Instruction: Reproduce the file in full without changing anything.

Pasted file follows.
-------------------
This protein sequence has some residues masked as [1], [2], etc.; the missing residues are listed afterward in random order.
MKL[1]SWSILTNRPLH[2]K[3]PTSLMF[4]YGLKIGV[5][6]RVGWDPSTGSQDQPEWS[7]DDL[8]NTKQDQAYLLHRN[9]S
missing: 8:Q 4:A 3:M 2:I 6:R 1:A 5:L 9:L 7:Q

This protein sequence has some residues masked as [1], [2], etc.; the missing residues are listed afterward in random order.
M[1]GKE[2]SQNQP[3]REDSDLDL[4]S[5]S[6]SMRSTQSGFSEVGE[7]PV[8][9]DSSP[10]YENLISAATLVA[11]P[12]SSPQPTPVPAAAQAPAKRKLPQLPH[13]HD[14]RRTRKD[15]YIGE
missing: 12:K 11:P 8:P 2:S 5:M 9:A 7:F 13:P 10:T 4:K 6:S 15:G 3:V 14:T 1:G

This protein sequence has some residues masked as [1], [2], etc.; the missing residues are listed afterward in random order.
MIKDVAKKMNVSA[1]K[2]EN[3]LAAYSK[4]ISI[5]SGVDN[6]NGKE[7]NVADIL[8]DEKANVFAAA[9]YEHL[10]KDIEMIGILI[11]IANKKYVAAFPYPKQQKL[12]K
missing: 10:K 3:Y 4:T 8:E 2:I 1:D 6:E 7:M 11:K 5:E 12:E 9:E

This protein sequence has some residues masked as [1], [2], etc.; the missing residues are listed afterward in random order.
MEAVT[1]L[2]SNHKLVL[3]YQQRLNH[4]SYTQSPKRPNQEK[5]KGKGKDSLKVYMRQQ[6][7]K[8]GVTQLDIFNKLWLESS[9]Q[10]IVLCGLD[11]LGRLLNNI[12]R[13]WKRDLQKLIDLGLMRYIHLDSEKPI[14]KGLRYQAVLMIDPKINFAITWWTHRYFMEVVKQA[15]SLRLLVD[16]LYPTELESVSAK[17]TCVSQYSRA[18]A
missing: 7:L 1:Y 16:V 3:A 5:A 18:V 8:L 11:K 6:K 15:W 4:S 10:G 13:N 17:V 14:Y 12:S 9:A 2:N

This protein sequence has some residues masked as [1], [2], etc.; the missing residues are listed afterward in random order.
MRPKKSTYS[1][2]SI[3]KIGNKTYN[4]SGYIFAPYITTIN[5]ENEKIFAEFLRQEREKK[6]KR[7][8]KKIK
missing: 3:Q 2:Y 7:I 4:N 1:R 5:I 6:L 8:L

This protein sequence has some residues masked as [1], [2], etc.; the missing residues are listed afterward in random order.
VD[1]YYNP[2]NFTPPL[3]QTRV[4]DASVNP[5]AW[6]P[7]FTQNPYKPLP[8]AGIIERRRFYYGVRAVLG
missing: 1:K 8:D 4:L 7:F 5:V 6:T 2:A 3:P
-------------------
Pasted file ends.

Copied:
This protein sequence has some residues masked as [1], [2], etc.; the missing residues are listed afterward in random order.
MKL[1]SWSILTNRPLH[2]K[3]PTSLMF[4]YGLKIGV[5][6]RVGWDPSTGSQDQPEWS[7]DDL[8]NTKQDQAYLLHRN[9]S
missing: 8:Q 4:A 3:M 2:I 6:R 1:A 5:L 9:L 7:Q

This protein sequence has some residues masked as [1], [2], etc.; the missing residues are listed afterward in random order.
M[1]GKE[2]SQNQP[3]REDSDLDL[4]S[5]S[6]SMRSTQSGFSEVGE[7]PV[8][9]DSSP[10]YENLISAATLVA[11]P[12]SSPQPTPVPAAAQAPAKRKLPQLPH[13]HD[14]RRTRKD[15]YIGE
missing: 12:K 11:P 8:P 2:S 5:M 9:A 7:F 13:P 10:T 4:K 6:S 15:G 3:V 14:T 1:G

This protein sequence has some residues masked as [1], [2], etc.; the missing residues are listed afterward in random order.
MIKDVAKKMNVSA[1]K[2]EN[3]LAAYSK[4]ISI[5]SGVDN[6]NGKE[7]NVADIL[8]DEKANVFAAA[9]YEHL[10]KDIEMIGILI[11]IANKKYVAAFPYPKQQKL[12]K
missing: 10:K 3:Y 4:T 8:E 2:I 1:D 6:E 7:M 11:K 5:E 12:E 9:E

This protein sequence has some residues masked as [1], [2], etc.; the missing residues are listed afterward in random order.
MEAVT[1]L[2]SNHKLVL[3]YQQRLNH[4]SYTQSPKRPNQEK[5]KGKGKDSLKVYMRQQ[6][7]K[8]GVTQLDIFNKLWLESS[9]Q[10]IVLCGLD[11]LGRLLNNI[12]R[13]WKRDLQKLIDLGLMRYIHLDSEKPI[14]KGLRYQAVLMIDPKINFAITWWTHRYFMEVVKQA[15]SLRLLVD[16]LYPTELESVSAK[17]TCVSQYSRA[18]A
missing: 7:L 1:Y 16:V 3:A 5:A 18:V 8:L 11:K 6:K 15:W 4:S 10:G 13:N 17:V 14:Y 12:S 9:A 2:N

This protein sequence has some residues masked as [1], [2], etc.; the missing residues are listed afterward in random order.
MRPKKSTYS[1][2]SI[3]KIGNKTYN[4]SGYIFAPYITTIN[5]ENEKIFAEFLRQEREKK[6]KR[7][8]KKIK
missing: 3:Q 2:Y 7:I 4:N 1:R 5:I 6:L 8:L

This protein sequence has some residues masked as [1], [2], etc.; the missing residues are listed afterward in random order.
VD[1]YYNP[2]NFTPPL[3]QTRV[4]DASVNP[5]AW[6]P[7]FTQNPYKPLP[8]AGIIERRRFYYGVRAVLG
missing: 1:K 8:D 4:L 7:F 5:V 6:T 2:A 3:P